I was sitting in a class of physics when someone received a text message saying that the World Trade Center had been attacked. I remember i was planning a trip to Los Angeles with one of my best friends instead of paying attention to class; we couldn't believe it, all of us rushed down to the tv at the cafeteria in a state of shock, absolute shock, what was going on? How was that possible? What was happening in the world? Still to this day i can't make any sense of it, i don't think anyone ever will.

I remember the feelings i felt, i remember having a classmate whos father worked in one of the towers, i remember his despair staring at the tv screen without understanding; i remember the common feeling we all had for him and his family, we wanted them to be well. His father was there, but he survived. I have never seen that kid again, but my heart was with him then and is with him now, because to go through the agony he must have gone through is unimaginable.

It's unimaginable for me to think that one human being is capable of willingly do a thing such as flying an airplane into a building. We are human beings, not animals; or are we? What is this desire to kill and destroy that some of us have? Where does it come from? Why is it necessary to fight over differences?

Today is the tenth anniversary of september eleven, a day that will never be forgotten, a day that will enter history books and a day that i witnessed and still can't understand. At all. Every year my thoughts wander away into the void left by those who died, i try to piece it together and today, since the moment i woke up, i cried, because i can't understand, because the fear is tangible, because the feeling of abandonment from reason is real. To me it feels like a wound that is constantly open and band-aided, and even though i wasn't in that situation i witnessed with the entire world, and feelings sometimes travel faster than light and sound, and this feeling lives in my heart, there is no denying.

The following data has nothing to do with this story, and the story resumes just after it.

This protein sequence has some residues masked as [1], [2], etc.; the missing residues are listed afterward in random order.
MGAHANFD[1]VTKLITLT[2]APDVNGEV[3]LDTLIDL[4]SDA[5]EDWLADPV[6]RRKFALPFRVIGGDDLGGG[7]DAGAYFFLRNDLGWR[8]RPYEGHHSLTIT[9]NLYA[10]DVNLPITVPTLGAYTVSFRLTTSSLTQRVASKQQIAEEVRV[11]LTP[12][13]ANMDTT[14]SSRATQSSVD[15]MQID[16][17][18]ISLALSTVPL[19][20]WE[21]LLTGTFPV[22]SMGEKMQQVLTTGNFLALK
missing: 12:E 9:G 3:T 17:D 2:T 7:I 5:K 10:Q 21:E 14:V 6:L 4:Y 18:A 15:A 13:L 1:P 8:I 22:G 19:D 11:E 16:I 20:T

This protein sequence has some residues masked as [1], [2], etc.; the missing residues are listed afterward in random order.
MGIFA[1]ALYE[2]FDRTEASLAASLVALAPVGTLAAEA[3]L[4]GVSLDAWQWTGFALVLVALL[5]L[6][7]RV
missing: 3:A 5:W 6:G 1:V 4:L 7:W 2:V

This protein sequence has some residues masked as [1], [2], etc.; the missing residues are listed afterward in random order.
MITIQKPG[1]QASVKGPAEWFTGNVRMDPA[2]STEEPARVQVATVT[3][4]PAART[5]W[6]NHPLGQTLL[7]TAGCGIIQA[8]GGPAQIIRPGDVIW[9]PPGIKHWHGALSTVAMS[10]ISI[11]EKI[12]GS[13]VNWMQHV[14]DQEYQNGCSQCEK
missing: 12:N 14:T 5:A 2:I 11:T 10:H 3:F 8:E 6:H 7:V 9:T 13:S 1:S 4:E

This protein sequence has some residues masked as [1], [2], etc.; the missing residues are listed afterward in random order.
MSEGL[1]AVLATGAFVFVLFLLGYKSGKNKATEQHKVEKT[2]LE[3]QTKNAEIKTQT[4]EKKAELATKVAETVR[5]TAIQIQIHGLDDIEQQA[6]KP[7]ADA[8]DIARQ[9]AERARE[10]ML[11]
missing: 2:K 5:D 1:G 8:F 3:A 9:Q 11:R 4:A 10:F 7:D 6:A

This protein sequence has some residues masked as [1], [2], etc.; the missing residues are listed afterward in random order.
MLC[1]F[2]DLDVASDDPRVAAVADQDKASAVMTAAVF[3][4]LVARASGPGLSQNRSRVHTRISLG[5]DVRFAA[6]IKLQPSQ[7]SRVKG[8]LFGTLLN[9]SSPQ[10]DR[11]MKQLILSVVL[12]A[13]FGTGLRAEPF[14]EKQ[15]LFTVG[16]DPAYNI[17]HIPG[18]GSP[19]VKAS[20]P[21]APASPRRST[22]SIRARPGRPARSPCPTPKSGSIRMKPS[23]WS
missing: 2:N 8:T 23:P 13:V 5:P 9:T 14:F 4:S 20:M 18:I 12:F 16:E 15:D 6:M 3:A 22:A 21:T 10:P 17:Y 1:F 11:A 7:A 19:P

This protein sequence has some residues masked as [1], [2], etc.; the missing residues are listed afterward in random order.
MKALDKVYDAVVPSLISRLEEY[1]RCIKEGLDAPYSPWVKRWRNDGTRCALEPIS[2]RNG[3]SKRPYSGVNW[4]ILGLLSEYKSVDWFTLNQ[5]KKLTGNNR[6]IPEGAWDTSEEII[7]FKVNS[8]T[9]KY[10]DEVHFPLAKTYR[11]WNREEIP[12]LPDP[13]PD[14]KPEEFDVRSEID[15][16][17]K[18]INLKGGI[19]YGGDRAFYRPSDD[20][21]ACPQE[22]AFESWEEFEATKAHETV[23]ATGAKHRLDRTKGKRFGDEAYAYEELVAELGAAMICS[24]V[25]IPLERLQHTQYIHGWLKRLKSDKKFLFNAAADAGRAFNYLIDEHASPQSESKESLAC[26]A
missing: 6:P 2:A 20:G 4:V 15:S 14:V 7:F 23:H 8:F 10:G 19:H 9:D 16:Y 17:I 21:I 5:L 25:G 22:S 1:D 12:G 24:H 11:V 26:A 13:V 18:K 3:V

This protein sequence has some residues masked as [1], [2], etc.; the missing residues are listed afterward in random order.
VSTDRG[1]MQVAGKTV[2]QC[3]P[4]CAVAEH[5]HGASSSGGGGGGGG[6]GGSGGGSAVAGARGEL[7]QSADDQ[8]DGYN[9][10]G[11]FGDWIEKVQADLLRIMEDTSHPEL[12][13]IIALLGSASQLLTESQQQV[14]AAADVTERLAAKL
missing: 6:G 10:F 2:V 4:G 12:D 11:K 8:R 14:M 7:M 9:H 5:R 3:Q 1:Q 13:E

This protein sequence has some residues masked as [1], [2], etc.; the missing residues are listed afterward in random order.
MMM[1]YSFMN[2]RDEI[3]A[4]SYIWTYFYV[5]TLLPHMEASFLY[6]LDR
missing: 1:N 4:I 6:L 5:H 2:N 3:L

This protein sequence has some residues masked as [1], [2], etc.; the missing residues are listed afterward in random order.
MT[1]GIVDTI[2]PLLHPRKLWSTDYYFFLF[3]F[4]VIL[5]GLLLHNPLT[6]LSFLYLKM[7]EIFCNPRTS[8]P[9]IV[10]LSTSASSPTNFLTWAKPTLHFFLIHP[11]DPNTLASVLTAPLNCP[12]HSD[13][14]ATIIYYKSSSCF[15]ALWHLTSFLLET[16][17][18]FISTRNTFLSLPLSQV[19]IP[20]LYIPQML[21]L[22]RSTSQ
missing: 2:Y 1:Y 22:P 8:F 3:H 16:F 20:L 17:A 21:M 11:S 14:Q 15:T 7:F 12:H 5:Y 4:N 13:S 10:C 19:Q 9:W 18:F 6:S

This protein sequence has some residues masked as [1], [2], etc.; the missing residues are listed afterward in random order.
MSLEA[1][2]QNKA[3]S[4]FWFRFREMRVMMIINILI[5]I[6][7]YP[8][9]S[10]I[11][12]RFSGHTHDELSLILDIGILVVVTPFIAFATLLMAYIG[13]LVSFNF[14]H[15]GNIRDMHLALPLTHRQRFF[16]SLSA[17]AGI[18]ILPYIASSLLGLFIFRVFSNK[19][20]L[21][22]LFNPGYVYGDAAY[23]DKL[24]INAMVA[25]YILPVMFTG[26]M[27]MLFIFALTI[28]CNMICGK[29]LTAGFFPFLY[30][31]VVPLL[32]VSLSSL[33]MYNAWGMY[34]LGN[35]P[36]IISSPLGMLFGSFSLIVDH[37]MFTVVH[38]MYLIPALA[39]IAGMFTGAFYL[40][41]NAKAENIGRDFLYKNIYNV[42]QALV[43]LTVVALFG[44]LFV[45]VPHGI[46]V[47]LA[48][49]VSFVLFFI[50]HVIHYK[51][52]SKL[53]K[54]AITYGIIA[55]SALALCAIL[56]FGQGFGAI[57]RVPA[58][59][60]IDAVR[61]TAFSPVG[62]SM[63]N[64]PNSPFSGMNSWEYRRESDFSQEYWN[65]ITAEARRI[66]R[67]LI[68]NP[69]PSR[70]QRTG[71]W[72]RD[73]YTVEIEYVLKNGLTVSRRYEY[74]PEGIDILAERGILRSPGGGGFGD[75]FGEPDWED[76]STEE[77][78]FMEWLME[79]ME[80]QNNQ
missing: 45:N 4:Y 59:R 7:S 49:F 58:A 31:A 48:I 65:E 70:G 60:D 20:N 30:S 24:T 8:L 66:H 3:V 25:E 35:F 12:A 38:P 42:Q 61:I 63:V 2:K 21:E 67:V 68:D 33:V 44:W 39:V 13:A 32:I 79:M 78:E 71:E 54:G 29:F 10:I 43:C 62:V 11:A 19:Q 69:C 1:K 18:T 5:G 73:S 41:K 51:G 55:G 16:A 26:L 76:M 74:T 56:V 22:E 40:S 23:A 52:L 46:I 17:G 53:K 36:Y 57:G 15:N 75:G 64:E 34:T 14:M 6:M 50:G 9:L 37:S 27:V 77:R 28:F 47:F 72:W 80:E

Every year i think of why would any person chose to kill over their beliefs? Can't things be solved peacefuly? It's even scarier to think that people celebrated the deaths of thousands somewhere in the world, that other human beings were gloating over something so unhuman, so animal. Just like World War II, September eleven to me is irrationality to the extreme, it's madness, sheer brutality; and my heart aches for that, my tears roll down because i feel embarrassed as a human being, because i feel that with years and years of evolution we haven't been able to overcome our irrationalities and act like the geniuses i know we can be, instead, some of us choose to use this genius for destruction of our own selves.

Humans have massacred millions of other humans, enslaved other humans, destroyed the very ground they live in, it's total self-sabotaging, and that to me is uncomprehensible, because to me it's such a simple equation, it's as simple as 1+1=2. 

We don't think the same, we don't feel the same, we don't believe in the same Gods, we don't love the same, we don't pray the same, but we all want to live, we all want to be able to have peace of mind, we all want to be able to have a place to come to at night, a place to call home, and we want our homes to be safe and free of fear. It baffles me to think that human beings are capable of such violent acts against each other, it disappoints me profoundly to know that we can't live in peace, that we can't be trusted, that we have to keep looking over our shoulders or interpreting situations.

I felt the same way when i was in Berlin, that is one powerful place to be if you wanna feel floored by emotions, because the kind of prolonged pain those people had to be put through is beyond me, i have no words, and that to me is rare. We may be intelectual humans, but sometimes we act like savages.

Living in New York, a city filled and built by different cultures and beliefs, my feelings are amplified, because i know it can still work out for us all, look at this city, it's an example of resilience and survival, it is a multi cultural epicenter, it's a city that has all cultures, religions, languages, sounds, sexual orientations, everything and anything you can imagine is in here, and we all have learned to live together in respect, we have learned to listen to each other, we have learned to dialogue, we have learned to live in peace.

Now more than ever, my heart cries harder, because i wish the whole world could feel and experience what i feel and experience here everyday, i wish the whole world could have the kind of freedom i have living in New York city, a world of its own, a place where you are accepted for who you are, regardless of anything else. Someone did something right here at some point, and it works, because we understand each other, there is a sense of community like nowhere else, and we come together for each other and we make it work, because we believe it is possible to coexist with all our differences in one city, in peace.

New York did not cause the disaster of  9/11 but the disaster was brought upon this city, and what New York did was beautiful, because New York gathered its strength and rebuilt itself and its spirit, New York and its citizens, people from all around the globe, gathered as one and showed the world that it is possible to live together and make something better, and this is why i cry, because New York, one of the most important cities on earth is to me the clearest example of strength, freedom and peace, and that is what i cry for today.